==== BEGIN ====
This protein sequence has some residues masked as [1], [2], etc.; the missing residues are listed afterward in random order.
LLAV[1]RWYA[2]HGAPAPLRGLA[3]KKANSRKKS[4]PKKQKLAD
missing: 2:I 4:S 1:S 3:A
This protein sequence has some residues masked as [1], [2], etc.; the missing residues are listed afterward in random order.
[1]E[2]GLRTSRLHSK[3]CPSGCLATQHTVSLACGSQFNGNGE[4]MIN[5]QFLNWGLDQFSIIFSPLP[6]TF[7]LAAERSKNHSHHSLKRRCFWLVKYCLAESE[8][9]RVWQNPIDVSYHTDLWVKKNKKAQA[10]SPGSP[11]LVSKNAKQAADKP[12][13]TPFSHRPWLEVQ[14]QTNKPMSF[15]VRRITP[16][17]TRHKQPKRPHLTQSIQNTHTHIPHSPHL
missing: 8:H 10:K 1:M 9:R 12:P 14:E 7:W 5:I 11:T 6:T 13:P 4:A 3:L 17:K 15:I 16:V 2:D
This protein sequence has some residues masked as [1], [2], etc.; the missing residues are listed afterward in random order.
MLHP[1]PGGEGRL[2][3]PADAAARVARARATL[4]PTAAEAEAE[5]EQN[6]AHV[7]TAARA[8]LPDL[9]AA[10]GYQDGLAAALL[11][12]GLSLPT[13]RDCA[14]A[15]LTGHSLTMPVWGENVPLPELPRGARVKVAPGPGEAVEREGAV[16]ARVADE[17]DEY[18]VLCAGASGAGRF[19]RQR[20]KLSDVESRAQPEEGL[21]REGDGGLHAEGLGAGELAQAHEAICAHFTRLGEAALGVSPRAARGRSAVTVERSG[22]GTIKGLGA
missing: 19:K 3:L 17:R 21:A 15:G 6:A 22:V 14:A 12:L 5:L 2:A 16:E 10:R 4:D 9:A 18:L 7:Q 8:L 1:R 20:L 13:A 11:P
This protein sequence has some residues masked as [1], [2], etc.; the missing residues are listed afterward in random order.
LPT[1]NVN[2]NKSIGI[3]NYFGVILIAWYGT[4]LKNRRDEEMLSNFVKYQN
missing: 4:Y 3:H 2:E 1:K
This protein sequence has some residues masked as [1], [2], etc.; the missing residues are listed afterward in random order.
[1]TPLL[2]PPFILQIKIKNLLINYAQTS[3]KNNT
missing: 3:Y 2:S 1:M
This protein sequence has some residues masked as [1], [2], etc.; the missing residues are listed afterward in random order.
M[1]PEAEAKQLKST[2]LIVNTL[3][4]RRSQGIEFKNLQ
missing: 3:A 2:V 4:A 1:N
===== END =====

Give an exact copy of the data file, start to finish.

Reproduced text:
This protein sequence has some residues masked as [1], [2], etc.; the missing residues are listed afterward in random order.
LLAV[1]RWYA[2]HGAPAPLRGLA[3]KKANSRKKS[4]PKKQKLAD
missing: 2:I 4:S 1:S 3:A
This protein sequence has some residues masked as [1], [2], etc.; the missing residues are listed afterward in random order.
[1]E[2]GLRTSRLHSK[3]CPSGCLATQHTVSLACGSQFNGNGE[4]MIN[5]QFLNWGLDQFSIIFSPLP[6]TF[7]LAAERSKNHSHHSLKRRCFWLVKYCLAESE[8][9]RVWQNPIDVSYHTDLWVKKNKKAQA[10]SPGSP[11]LVSKNAKQAADKP[12][13]TPFSHRPWLEVQ[14]QTNKPMSF[15]VRRITP[16][17]TRHKQPKRPHLTQSIQNTHTHIPHSPHL
missing: 8:H 10:K 1:M 9:R 12:P 14:E 7:W 5:I 11:T 6:T 13:P 4:A 3:L 17:K 15:I 16:V 2:D
This protein sequence has some residues masked as [1], [2], etc.; the missing residues are listed afterward in random order.
MLHP[1]PGGEGRL[2][3]PADAAARVARARATL[4]PTAAEAEAE[5]EQN[6]AHV[7]TAARA[8]LPDL[9]AA[10]GYQDGLAAALL[11][12]GLSLPT[13]RDCA[14]A[15]LTGHSLTMPVWGENVPLPELPRGARVKVAPGPGEAVEREGAV[16]ARVADE[17]DEY[18]VLCAGASGAGRF[19]RQR[20]KLSDVESRAQPEEGL[21]REGDGGLHAEGLGAGELAQAHEAICAHFTRLGEAALGVSPRAARGRSAVTVERSG[22]GTIKGLGA
missing: 19:K 3:L 17:R 21:A 15:G 6:A 22:V 14:A 12:L 5:L 2:A 16:E 10:R 4:D 9:A 18:L 7:Q 8:L 1:R 20:L 13:A 11:P
This protein sequence has some residues masked as [1], [2], etc.; the missing residues are listed afterward in random order.
LPT[1]NVN[2]NKSIGI[3]NYFGVILIAWYGT[4]LKNRRDEEMLSNFVKYQN
missing: 4:Y 3:H 2:E 1:K
This protein sequence has some residues masked as [1], [2], etc.; the missing residues are listed afterward in random order.
[1]TPLL[2]PPFILQIKIKNLLINYAQTS[3]KNNT
missing: 3:Y 2:S 1:M
This protein sequence has some residues masked as [1], [2], etc.; the missing residues are listed afterward in random order.
M[1]PEAEAKQLKST[2]LIVNTL[3][4]RRSQGIEFKNLQ
missing: 3:A 2:V 4:A 1:N